Etymology of Kamboja

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Kamboja was the ancient name of a country, and the Indo-Iranian warrior tribe, the Kambojas, settled therein. The country is listed as one of the sixteen Mahajanapadas or great nations in ancient Buddhist texts, and was located in the Uttarapatha in extreme north-west of the Indian sub-continent, contiguous to the kingdom of Gandhara. It initially included the Pamirs, Badakshan, and territories as far as the Zeravshan valley in the doab of Oxus/Jaxartes. It approximated what is known today as the Galcha speaking region of Central Asia.

Later, some sections of the trans-Hindu Kush Kambojas moved to southern side of the Hindukush and planted colonies in Kunar/Swat and as far as Rajauri in Kashmir. The Kambojas are attested to have had Indian as well as Iranian affinities (Macdonnel, Keith, W. K. Fraser, M. C. Gillet, etc).

Etymology

Kamboja (or Kambuja) is the name of an ancient Indo-Iranian tribe of Indo-European family, believed to be located originally in Pamirs and Badakshan in Central Asia. The Sanskrit name Kamboja is also sometimes found written as Kambuja as in Vedic texts like Paraskara Grhya Sutra (2.1.23).

The etymology of Kamboja or Kambuja is unclear. There are several views regarding how the name Kamboja/Kambuja may have originated.

  • Probably from the name of legendary Indo-Iranian warrior named Kamboja, (placed at 12th generation from Swayambhuva Manu) of Indian tradtions. This Kamboja had won the prized Khadaga (Divine Sword) from Kuvalashava, the celebrated Monarch|king of Kosala ( MBH 12/166/77). It is probable that Kamboja of Shantiparva (Mahabharata) was some very earlier Kambujiya or Kambujiya |Kamboujiya of Persian traditions.
  • Yasaka of seventh century BCE has attempted to etymologize Kamboja by defining it as Kambal.bhojah and Kamaniya.bhojah. According to Nirukuta (II/2), the Kambojas enjoy kambalah (blankets) i.e they are Kambal.bhojah, and also they enjoy beautiful (kamaniya) things i.e they are ‘kamaniya.bhojah’. Hence they are called Kambojas.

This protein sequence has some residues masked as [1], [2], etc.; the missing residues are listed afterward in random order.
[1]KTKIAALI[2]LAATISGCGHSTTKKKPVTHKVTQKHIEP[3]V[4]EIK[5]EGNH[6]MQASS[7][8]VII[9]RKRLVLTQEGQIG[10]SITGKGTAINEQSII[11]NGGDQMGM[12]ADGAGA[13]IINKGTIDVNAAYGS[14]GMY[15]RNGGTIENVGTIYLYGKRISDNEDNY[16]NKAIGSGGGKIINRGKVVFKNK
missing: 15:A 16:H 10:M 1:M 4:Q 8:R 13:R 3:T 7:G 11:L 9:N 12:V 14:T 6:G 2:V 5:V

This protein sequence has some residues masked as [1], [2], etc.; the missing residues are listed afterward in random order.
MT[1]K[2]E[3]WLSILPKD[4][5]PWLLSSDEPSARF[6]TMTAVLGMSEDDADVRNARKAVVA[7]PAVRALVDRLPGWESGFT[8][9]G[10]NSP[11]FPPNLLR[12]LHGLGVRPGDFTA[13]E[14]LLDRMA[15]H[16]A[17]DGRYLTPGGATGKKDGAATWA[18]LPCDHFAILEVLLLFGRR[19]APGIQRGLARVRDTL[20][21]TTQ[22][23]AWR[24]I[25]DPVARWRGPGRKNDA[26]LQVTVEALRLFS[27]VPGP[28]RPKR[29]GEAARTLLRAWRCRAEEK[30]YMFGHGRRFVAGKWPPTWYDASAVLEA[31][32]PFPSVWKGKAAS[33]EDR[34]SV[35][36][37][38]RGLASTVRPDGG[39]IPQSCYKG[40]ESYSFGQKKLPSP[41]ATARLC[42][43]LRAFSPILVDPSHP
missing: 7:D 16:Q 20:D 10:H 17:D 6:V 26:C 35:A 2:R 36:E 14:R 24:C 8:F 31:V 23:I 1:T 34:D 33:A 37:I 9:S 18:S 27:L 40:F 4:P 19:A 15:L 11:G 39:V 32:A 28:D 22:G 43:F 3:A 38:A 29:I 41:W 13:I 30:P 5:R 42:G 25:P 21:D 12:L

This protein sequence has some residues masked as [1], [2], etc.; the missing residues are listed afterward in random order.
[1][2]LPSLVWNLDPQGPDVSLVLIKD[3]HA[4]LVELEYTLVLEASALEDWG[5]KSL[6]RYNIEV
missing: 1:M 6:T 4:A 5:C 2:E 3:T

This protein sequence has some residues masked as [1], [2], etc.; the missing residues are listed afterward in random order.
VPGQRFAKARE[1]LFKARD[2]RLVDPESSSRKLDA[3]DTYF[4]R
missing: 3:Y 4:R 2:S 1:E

• According to scholars like Dr Moti Chandra, Kamaniya.bhoja of Yasaka literally means Handsome Bhoja. Now Bhoja is an aspirated Sanskrit equivalent of Iranian Boja and it means ‘king’ (Dr Pirat, Dr K. Elst). This suggests that Kambojas may have been so called because they were a very handsome race, or else, because their kings were very handsome. This view is abundantly reinforced by Valmiki Ramayana (1/55/2) as well as several verses of Mahabharata (MBH 7/23/43; 7/82/74; 8/56/113-114) etc which strongly testify that the ancient Kambojas and their princes were very handsome.

  • According to another view, the name Kamboja derives from expression Kam+Boja, where ‘Kam’ implies region and ‘Boja’ implies owner, lord or king. Thus the Kambojas were the Owners, Kings or Lords of a cetain region or country called Kam, hence they were called Kam.boja or Kam.bhoja (Dr H. C. Seth). The affix Kam reflected in the Kama valley lying between Khyber Pass and Jalalabad, the place names like Kama-daka, Kamma-Shilman, Kama-bela of Kabol, the Kamdesh/ Kambrom, Kamich, Kama and Kamu of Kunar/Bashgul valleys as also the vast expanses of region called Kazal-Kam and Kara-Kam lying on either side of Oxus, north of Afghanistan, may truly reinforce this view. It is important to note that ancient Kamboja was located precisely in/around or contiguous to these Kam localities.

  • Scholars like Casey suppose that Kambuja lineage of the ruling family of ancient Cambodia originated from their legendary patriarch figure called Svayambhuva Kambu. Per Casey, etymologically: Kambu+ja => Kambuja, where ‘ja’ in Sanskrit is said to mean son or descendent..hence Kambujas = descendents of Kambu. On similar lines, some people etymologize Sanskrit Kamboja as Kambo+ja arguing that the name of Indo-Iranian Kambojas may have eponymously originated from some ancient patriarchic figure known as Kambo. The Kambu as a name of an Asura (Iranian) clan is attested in ancient Hindu texts like Markendeya Purana (8.1-6) and Devi Mahatam (5.28.1-12), where the Kambu (Kamboja) clan is portrayed in clash with the Indo-Aryans. It is notable that King Ashoka ‘s Rock Edicts (3rd century BCE) located in Peshawer also write Kamboy (i.e Kambo) for Sanskrit Kamboj. It is also notable that terms Kambo and Kambu have also been used in medieval era Muslim writings for the Kamboj population of greater Panjab.